Around the world, ‘fake news’ or disinformation is of the newest phenomena that has causing problems. Russian propaganda has messed up with the US elections which most likely have given Donald Trump the Presidency while here in the Philippines, die-hard supporters of President Rodrigo Duterte has succeeded in hijacking the public discourse with its army of online trolls. Congress has already conducted hearings, debates continue to rage on in academic circles, the public space and on social media sites. What can we do?
Tom Wheeler, a former Chairman of the US Federal Communications Commission has a proposal:
The government should require social media platforms like Facebook and Twitter to use a similar open application programming interface. This would make it possible for third parties to build software to monitor and report on the effects of social media algorithms. (This idea has been proposed by Wael Ghonim, the Egyptian Google employee who helped organize the Tahrir Square uprising in 2011.) To be clear, the proposal is not to force companies to open up their algorithms — just the results of the algorithms. The goal is to make it possible to understand what content is fed into the algorithms and how the algorithms distribute that content. Who created the information or advertisement? And to what groups of users was it directed? An open application programming interface would therefore threaten neither a social media platform’s intellectual property nor the privacy of its individual users.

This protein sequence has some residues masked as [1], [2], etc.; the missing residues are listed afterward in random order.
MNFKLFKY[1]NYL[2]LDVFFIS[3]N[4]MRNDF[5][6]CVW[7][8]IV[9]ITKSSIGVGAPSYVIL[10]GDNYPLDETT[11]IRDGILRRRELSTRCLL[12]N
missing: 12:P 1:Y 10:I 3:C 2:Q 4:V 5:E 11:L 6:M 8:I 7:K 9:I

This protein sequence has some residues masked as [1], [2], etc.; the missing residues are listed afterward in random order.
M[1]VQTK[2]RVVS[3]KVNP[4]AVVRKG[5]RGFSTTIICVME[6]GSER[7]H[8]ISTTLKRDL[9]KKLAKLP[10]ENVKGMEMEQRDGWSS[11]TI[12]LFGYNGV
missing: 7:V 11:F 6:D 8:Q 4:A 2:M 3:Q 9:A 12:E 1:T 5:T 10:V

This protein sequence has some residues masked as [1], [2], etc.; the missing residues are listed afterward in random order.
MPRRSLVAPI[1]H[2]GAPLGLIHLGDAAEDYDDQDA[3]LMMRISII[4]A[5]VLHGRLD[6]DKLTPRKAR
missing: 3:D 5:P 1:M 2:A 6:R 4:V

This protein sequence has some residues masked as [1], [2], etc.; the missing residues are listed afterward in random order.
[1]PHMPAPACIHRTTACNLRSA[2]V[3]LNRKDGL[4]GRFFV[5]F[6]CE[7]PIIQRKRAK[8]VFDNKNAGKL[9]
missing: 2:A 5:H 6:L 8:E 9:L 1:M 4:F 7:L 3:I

The question is, would Facebook, Twitter and other social-media entities open up?